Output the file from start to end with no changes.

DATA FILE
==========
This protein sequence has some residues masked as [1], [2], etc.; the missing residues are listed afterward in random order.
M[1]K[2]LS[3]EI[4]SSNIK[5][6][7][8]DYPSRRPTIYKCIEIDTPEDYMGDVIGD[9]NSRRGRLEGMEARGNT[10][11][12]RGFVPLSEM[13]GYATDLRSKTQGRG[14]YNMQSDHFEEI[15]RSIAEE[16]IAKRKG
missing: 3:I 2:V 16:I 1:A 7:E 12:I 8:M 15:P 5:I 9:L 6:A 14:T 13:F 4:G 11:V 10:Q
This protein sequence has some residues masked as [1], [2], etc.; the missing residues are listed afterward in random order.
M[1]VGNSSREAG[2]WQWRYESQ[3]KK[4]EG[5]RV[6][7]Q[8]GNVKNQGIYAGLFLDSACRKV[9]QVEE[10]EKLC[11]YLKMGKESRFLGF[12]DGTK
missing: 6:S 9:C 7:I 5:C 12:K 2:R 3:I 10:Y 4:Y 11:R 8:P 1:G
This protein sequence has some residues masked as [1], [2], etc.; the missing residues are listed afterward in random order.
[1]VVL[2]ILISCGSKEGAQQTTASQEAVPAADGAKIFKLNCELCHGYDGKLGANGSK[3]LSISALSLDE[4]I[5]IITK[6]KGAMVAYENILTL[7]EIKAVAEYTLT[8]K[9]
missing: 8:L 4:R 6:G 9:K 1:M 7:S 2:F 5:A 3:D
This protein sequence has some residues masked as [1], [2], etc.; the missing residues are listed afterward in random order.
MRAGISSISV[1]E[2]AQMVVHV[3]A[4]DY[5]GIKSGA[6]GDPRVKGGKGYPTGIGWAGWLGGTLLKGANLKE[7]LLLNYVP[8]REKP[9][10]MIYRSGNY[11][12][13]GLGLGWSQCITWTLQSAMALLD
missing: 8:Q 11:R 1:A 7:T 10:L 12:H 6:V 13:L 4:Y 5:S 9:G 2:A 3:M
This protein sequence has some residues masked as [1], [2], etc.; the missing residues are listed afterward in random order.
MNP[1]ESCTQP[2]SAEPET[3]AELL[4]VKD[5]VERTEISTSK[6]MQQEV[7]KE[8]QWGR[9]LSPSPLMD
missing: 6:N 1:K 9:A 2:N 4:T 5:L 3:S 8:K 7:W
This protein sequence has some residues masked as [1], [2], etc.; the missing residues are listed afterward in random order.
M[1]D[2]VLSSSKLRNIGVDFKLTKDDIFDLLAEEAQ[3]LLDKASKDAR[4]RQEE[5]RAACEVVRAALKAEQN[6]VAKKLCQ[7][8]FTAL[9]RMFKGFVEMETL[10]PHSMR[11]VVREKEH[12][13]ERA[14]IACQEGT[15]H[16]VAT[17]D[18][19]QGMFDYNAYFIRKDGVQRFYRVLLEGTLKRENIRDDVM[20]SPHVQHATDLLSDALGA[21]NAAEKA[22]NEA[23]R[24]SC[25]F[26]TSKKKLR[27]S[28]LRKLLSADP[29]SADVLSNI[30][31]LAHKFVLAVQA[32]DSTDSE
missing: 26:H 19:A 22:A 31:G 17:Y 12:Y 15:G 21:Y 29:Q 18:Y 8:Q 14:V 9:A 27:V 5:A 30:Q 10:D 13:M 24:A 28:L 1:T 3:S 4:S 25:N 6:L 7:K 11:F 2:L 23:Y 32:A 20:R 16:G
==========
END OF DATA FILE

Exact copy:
This protein sequence has some residues masked as [1], [2], etc.; the missing residues are listed afterward in random order.
M[1]K[2]LS[3]EI[4]SSNIK[5][6][7][8]DYPSRRPTIYKCIEIDTPEDYMGDVIGD[9]NSRRGRLEGMEARGNT[10][11][12]RGFVPLSEM[13]GYATDLRSKTQGRG[14]YNMQSDHFEEI[15]RSIAEE[16]IAKRKG
missing: 3:I 2:V 16:I 1:A 7:E 12:I 8:M 15:P 5:I 9:L 6:A 14:T 13:F 4:G 11:V 10:Q
This protein sequence has some residues masked as [1], [2], etc.; the missing residues are listed afterward in random order.
M[1]VGNSSREAG[2]WQWRYESQ[3]KK[4]EG[5]RV[6][7]Q[8]GNVKNQGIYAGLFLDSACRKV[9]QVEE[10]EKLC[11]YLKMGKESRFLGF[12]DGTK
missing: 6:S 9:C 7:I 5:C 12:K 2:R 3:I 10:Y 4:Y 11:R 8:P 1:G
This protein sequence has some residues masked as [1], [2], etc.; the missing residues are listed afterward in random order.
[1]VVL[2]ILISCGSKEGAQQTTASQEAVPAADGAKIFKLNCELCHGYDGKLGANGSK[3]LSISALSLDE[4]I[5]IITK[6]KGAMVAYENILTL[7]EIKAVAEYTLT[8]K[9]
missing: 8:L 4:R 6:G 9:K 1:M 7:S 2:F 5:A 3:D
This protein sequence has some residues masked as [1], [2], etc.; the missing residues are listed afterward in random order.
MRAGISSISV[1]E[2]AQMVVHV[3]A[4]DY[5]GIKSGA[6]GDPRVKGGKGYPTGIGWAGWLGGTLLKGANLKE[7]LLLNYVP[8]REKP[9][10]MIYRSGNY[11][12][13]GLGLGWSQCITWTLQSAMALLD
missing: 8:Q 11:R 1:A 7:T 10:L 12:H 6:V 13:L 4:Y 5:S 9:G 2:A 3:M
This protein sequence has some residues masked as [1], [2], etc.; the missing residues are listed afterward in random order.
MNP[1]ESCTQP[2]SAEPET[3]AELL[4]VKD[5]VERTEISTSK[6]MQQEV[7]KE[8]QWGR[9]LSPSPLMD
missing: 6:N 1:K 9:A 2:N 4:T 5:L 3:S 8:K 7:W
This protein sequence has some residues masked as [1], [2], etc.; the missing residues are listed afterward in random order.
M[1]D[2]VLSSSKLRNIGVDFKLTKDDIFDLLAEEAQ[3]LLDKASKDAR[4]RQEE[5]RAACEVVRAALKAEQN[6]VAKKLCQ[7][8]FTAL[9]RMFKGFVEMETL[10]PHSMR[11]VVREKEH[12][13]ERA[14]IACQEGT[15]H[16]VAT[17]D[18][19]QGMFDYNAYFIRKDGVQRFYRVLLEGTLKRENIRDDVM[20]SPHVQHATDLLSDALGA[21]NAAEKA[22]NEA[23]R[24]SC[25]F[26]TSKKKLR[27]S[28]LRKLLSADP[29]SADVLSNI[30][31]LAHKFVLAVQA[32]DSTDSE
missing: 26:H 19:A 22:A 31:G 17:Y 12:Y 15:G 21:Y 29:Q 18:Y 8:Q 14:V 9:A 27:V 5:A 30:Q 10:D 13:M 24:A 28:L 1:T 3:S 4:S 25:N 6:L 7:K 11:F 2:L 23:Y 32:A 20:R 16:G